We're going to get Turkeys!

Discussion in 'Turkeys' started by DawnSuiter, Jul 16, 2008.

  1. DawnSuiter

    DawnSuiter Chillin' With My Peeps

    So excited! I wanted turkeys before chickens, but thought I should start with an introductory kind of bird first. Well.. it's official, I've got the go ahead and the support.. Turkeys are next.

    I'm scouting a source of eggs to hatch here at home since that seems to be the only real solution to get started. It'll be a long road, but I hope to have a flourishing flock of blue/grey slate turkeys by next fall!

    Any tips & advice? We're going to attempt to fashion a turkey habitat out of some unusable, for us, wooded areas. currently thinking a peremiter fence to keep our dogs out, and aviary netting as tall as we can install it to keep the turkeys in.. hopefully at least 12' high....
     
  2. Struttn1

    Struttn1 Chillin' With My Peeps

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    Keep in mind that blue sltes do not produce blue slates. The poults will turn out mixed colors. Lilacs do breed true.

    I would advise you to buy poults to get your flock started then hatch your own eggs. I had no luck at all with turkey eggs (3 batches) I had shipped this year.

    You are about to get hooked on turkey. [​IMG]
     
  3. sandspoultry

    sandspoultry Everybody loves a Turkey

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    Welcome to turkeys! Everybody should have a few. We happen to have several hundred at the moment. lol

    To get hatching eggs this time of year is risky at best, with heat the tom's aren't as fertile and shipping is really rough on the eggs. We ship alot of eggs in the spring and fall but we don't this time of year.

    All of our turkey pens are set back in the woods behind our house and it's working very well, the leaves from the trees give lots of shade in the summer when they need it and plenty of sun in the winter. We have 6 foot welded wire around the area. The hens can jump the fence but they don't very often, if we have one that is "hard headed" a wing clip will keep them in for awhile. The toms are to big to clear the fence. The only area we have netted over is the one we raise poults in. Once they get about 1/2 grown we have been doing ok turning them out with the rest. I guess our predators aren't big enough to mess with a turkey. They have access to the chicken house but ours prefer to roost outside in all weather (we are in Eastern NC) so it doesn't really get that cold at all. We cut down a small pine tree about 6 inches in diameter and put it about 3 feet off the ground. That is the prefered roost.

    Also, as Struttn said some of the more fancy/ colorful breeds don't breed true.

    Hope that helps some?

    Steve in NC
     
  4. DawnSuiter

    DawnSuiter Chillin' With My Peeps

    First.. I wanted to post this link to several .pdf documents all of which make up a book about Turkey Raising... here's the list of the docs Turkey Manual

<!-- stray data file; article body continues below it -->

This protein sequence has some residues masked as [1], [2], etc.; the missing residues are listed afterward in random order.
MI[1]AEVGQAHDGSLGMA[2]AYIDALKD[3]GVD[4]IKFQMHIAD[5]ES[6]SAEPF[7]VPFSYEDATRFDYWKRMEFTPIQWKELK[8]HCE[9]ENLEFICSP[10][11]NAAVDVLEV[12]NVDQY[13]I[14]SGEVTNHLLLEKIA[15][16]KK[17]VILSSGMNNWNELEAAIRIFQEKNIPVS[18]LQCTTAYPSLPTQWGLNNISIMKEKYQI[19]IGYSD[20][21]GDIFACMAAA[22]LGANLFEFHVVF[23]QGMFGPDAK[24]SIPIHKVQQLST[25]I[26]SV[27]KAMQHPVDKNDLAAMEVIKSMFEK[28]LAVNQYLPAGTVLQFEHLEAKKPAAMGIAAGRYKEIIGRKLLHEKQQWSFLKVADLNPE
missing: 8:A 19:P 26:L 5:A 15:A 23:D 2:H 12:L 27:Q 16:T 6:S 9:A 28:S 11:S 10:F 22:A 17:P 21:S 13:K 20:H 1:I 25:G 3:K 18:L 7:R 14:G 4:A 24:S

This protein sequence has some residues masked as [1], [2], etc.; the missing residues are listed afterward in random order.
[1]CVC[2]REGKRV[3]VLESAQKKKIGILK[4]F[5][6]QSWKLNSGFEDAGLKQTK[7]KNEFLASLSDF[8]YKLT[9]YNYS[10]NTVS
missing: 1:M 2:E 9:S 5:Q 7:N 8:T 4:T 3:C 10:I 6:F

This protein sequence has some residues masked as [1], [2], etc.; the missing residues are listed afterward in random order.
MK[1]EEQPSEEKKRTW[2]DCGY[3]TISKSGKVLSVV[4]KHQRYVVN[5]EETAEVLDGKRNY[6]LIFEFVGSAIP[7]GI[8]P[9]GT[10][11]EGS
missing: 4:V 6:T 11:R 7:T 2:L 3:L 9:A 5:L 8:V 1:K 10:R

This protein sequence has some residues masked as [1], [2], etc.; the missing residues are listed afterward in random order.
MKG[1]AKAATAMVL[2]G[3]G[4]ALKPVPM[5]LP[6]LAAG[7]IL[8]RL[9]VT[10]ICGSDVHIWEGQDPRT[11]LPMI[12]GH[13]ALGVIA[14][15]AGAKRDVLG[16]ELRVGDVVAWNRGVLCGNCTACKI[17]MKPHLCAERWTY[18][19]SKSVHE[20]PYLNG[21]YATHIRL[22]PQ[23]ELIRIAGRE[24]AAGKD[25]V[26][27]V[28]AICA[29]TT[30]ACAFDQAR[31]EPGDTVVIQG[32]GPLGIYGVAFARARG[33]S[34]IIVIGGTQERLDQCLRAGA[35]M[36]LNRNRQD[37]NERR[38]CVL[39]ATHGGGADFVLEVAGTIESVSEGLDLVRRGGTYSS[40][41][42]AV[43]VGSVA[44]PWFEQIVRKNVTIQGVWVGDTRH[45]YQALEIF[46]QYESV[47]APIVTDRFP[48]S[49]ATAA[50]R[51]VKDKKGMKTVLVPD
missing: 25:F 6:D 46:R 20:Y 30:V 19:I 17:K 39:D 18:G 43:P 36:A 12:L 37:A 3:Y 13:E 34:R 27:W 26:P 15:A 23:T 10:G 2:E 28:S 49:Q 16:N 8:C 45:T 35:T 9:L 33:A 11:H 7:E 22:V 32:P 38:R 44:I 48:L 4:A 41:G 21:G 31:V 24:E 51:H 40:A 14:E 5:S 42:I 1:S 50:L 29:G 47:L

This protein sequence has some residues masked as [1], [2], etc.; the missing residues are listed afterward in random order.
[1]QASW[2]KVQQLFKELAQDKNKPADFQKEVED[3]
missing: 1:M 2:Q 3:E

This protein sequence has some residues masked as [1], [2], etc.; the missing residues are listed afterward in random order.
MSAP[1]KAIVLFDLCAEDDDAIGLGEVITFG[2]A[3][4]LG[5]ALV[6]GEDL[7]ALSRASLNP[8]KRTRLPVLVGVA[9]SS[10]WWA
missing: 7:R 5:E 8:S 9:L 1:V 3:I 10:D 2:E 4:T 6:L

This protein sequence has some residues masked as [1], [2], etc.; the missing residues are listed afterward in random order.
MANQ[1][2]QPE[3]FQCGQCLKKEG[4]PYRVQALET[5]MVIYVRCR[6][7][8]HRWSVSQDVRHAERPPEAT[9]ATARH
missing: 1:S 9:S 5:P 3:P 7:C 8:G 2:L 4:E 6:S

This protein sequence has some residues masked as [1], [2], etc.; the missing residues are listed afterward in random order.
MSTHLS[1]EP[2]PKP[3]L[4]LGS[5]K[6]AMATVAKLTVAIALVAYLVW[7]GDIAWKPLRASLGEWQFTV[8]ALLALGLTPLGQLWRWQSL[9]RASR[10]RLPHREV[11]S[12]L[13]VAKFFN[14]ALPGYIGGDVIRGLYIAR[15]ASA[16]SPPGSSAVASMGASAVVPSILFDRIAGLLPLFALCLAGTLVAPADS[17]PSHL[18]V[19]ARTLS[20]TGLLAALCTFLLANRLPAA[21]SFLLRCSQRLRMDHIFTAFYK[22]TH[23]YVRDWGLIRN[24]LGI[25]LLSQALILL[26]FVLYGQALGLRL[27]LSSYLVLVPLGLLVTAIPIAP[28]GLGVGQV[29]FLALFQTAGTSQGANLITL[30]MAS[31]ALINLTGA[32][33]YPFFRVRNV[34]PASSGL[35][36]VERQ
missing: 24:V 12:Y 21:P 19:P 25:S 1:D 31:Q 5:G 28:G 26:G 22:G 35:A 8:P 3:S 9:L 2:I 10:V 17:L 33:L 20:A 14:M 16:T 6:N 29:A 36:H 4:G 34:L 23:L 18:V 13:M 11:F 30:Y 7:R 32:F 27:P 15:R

It's EXTREMELY informative, perhaps better than any of the chicken books I have so far! It goes on to include farming practices, marketing information etc etc.. I've read it cover to cover so to speak and learned a lot.

    Struttn - I saw the pics of your pens & brooder in the other thread, very nice, and encouraging to me that they can be kept in pens. Thank you for sharing.

    Can anyone help me figure out how to supplement the food? I apparently should be looking to feed them something like 28% protein, however the highest protein content I can find is a chick starter/grower at 24%.. is it possible to supplement the other 4% with something during the brooding stage. I don't plan to let them touch dirt for 3 full months, although they will be brooded outdoors on our back porch. At that point, I believe I have access to adquate feed.

    I don't know what I should know about breeding these colors. Naturally I figured a flock of slates would yeild a flock of slates. I know that there are variations, spotted etc... but what does that really mean to me? What will happen if I just let them breed? Is it like the blue chickens, that if they aren't true I'll just end up with a flock of black turkeys?

    I'm not breeding for color per se...I like the way the slate look of course which is why I started there with my idea. But in all honestly, these birds are for the freezer with enough left over to proliferate more freezer birds.
    It would of course be nice to sell fertile eggs if someone wants them or 3 month old poults...

    What do you think....?
    Thanks SO much for your time!
     
  5. Omniskies

    Omniskies Chillin' With My Peeps

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    I have some Blue Slates in the brooder right now, but shipping may be a bit expensive to get them to you. They're just like chickens as far as the blue genetics go: You'll get splash, blue and probably some blacks depending on your cross. It adds more color to your turkey flock while still focusing on a single variety.

    Turkey poults are a lot more fragile than chicks. If you're just starting out it can be a painful sort of trial-and-error. I almost count them as half the age in "chicken days" until they're a few months old. So a two week old poult is as fragile as a one week old chick, and a two month old poult is the equivalent of a one month old chick.

    That's not 100%. It's just the way I treat them, so they're in the brooder for a -lot- longer than my chicks are.
     
  6. nccountrygirl

    nccountrygirl Chillin' With My Peeps

    Jul 31, 2007
    Sanford N.C.

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